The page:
Unless a fellow contender drops out of the race or is involved in a major scandal, one political expert believes Republican presidential candidate Rick Perry’s chances at a South Carolina win may already be over.
Laura Olson, a professor of religion and politics at Clemson University, said Perry’s repeated mistakes and painful debates have pretty much blown his chances at wooing voters in the social conservative state. As a result, Olson said there is very little he can do or say personally to regain his past momentum and win the South Carolina primary.
“He does not control his own destiny in this race anymore,” she said.
Instead, Perry’s fate is tied to whether front-runner Mitt Romney and Iowa surge candidate Rick Santorum can sustain their momentum, Olson told The Christian Post in a Tuesday interview.
“If Santorum were to slip … if the results from New Hampshire today suggest that Romney is at all vulnerable, someone gets reasonably close to Romney tonight, then I suppose in Perry’s case one never knows. But the odds are he isn't going to do very well [in South Carolina]," she explained.
Romney won the New Hampshire primary Tuesday night with 39 percent of the vote. Texas Congressman Ron Paul came in second with nearly 23 percent of the vote and Jon Huntsman followed with nearly 17 percent of the vote.
Perry was last among the six candidates with less than 1 percent of the primary vote.
Sensing the Texas governor's diminished chances in the secular state, Perry diverted his time and energy away from New Hampshire early to get a head start in South Carolina.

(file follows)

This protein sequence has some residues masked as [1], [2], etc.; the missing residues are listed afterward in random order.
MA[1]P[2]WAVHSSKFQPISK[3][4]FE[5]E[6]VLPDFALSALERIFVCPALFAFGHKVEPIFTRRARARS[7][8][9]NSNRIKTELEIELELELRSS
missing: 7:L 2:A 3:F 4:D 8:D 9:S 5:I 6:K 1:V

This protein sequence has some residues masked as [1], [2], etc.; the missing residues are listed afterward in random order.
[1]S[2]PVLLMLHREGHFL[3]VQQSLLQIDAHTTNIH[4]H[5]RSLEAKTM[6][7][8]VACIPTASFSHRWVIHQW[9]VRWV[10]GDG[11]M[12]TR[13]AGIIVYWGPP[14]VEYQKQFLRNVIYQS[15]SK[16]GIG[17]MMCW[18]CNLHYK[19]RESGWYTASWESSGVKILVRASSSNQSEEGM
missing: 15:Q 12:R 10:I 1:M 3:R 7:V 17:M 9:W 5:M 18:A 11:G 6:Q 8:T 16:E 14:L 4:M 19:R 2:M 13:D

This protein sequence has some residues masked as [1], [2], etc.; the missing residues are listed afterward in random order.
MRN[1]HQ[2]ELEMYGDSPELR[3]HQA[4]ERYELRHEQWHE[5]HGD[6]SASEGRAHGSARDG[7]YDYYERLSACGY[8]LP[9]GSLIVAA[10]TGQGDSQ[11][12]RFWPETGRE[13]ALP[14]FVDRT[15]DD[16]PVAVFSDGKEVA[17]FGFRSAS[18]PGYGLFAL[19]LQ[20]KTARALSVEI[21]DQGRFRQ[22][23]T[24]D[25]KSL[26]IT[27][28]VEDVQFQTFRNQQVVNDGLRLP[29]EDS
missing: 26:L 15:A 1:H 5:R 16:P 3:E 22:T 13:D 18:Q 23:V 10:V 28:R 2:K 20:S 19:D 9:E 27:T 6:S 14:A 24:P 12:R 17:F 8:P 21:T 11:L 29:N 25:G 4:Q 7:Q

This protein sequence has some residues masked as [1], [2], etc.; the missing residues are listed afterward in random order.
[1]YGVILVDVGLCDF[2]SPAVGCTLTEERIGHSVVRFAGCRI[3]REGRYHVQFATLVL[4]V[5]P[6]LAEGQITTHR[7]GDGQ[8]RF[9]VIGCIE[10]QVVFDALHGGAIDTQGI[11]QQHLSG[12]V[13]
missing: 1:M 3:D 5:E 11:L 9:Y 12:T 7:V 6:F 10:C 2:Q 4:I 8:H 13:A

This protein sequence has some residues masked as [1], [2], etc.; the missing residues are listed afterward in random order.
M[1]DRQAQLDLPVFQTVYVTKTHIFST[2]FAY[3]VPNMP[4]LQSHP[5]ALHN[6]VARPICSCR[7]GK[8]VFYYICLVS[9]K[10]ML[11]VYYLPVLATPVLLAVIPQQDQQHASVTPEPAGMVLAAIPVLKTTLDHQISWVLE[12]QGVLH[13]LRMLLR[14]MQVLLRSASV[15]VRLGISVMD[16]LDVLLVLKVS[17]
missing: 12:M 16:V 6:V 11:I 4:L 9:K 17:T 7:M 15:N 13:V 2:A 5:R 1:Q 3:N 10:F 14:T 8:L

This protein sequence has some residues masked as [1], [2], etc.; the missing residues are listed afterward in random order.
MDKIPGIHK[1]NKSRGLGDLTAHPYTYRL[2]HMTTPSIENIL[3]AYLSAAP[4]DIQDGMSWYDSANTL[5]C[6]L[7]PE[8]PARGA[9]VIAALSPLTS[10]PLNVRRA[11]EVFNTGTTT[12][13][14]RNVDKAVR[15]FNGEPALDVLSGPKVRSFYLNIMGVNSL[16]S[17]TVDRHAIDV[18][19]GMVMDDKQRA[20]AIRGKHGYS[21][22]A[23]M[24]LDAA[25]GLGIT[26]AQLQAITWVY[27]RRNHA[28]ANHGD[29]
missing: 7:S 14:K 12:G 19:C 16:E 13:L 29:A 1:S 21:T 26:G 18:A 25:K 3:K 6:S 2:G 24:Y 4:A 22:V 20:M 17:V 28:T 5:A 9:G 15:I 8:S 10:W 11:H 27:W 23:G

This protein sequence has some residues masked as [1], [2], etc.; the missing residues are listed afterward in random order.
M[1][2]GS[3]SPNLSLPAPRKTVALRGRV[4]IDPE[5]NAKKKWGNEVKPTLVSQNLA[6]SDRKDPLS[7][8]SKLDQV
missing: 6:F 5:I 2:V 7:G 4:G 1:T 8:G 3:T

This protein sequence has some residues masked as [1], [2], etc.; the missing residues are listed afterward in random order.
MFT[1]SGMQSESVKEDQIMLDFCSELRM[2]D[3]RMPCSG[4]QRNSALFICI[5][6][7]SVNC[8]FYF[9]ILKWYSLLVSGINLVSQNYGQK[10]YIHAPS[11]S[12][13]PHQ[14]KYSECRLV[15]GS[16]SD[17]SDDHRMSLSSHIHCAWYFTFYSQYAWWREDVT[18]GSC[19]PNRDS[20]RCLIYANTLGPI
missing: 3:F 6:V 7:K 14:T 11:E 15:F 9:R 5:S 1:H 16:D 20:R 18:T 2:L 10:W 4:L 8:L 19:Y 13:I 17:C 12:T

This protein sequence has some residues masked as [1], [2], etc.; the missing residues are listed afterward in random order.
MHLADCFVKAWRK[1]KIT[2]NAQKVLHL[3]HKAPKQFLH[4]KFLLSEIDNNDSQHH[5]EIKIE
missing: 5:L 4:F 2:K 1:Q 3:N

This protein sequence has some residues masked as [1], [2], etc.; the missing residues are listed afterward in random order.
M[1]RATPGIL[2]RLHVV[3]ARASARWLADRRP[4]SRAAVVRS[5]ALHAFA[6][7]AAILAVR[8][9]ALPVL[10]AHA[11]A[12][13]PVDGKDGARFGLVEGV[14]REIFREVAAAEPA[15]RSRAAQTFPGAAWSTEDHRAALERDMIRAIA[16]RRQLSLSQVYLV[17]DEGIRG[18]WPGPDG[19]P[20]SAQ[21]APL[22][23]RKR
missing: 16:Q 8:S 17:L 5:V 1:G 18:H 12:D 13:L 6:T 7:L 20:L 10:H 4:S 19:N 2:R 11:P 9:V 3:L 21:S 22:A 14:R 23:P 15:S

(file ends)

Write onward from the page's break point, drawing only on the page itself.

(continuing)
South Carolina has favored conservative Republicans in the past eight general elections.
"He's (Perry) got natural appeal here both because of obvious evangelical bona fides and also because of his advocacy of reasonably small government," Olson described.
Still, she said, "It’s highly unlikely that he’s going to come in here and win or even come in the top three or four."
The Texas governor led the Republican nominee race by over 30 percent after he joined in the summer of 2011. However, that lead dropped after Perry experienced a number of embarrassing gaffes during televised debates and interviews.
“I think that Republicans who pay attention to these kinds of things quickly concluded that even though he looks great on paper, maybe he isn't going to do so well when push comes to shove, when he's out on the campaign trail and when he's going to be in front of the media. Republicans, of course, are looking for someone who is going to beat [Barack] Obama," she explained.
Perry also seems to have lost favor with a new breed of discerning evangelicals.
"For a long time evangelical voters … were content to sort of support someone who looked like them on the surface, who spoke the right language, said the right kind of things in speeches and made the right kind of promises," Olson described.
Now, she said, evangelicals are more skeptical and want someone who can produce results.
Already, Perry, despite his Christian messaging, finished fifth in a state that once nominated social conservative Mike Huckabee in 2008 and nearly nominated Santorum.
Perry currently has 5 percent of Republican support in South Carolina, according to a Real Clear Politics poll analysis.
Still, the Perry campaign is pressing on. It announced that Perry has filed the necessary documents to appear on the Washington, D.C., Arizona, Illinois, Ohio and Vermont ballots.
Olson recommended that Perry use his financial edge on the South Carolina race. Perry's well-funded campaign has $15,078,415 in cash on hand, according to financial disclosure website OpenSecrets.com. She said this is a crucial race for Perry that may mean the end of his campaign if he does not win.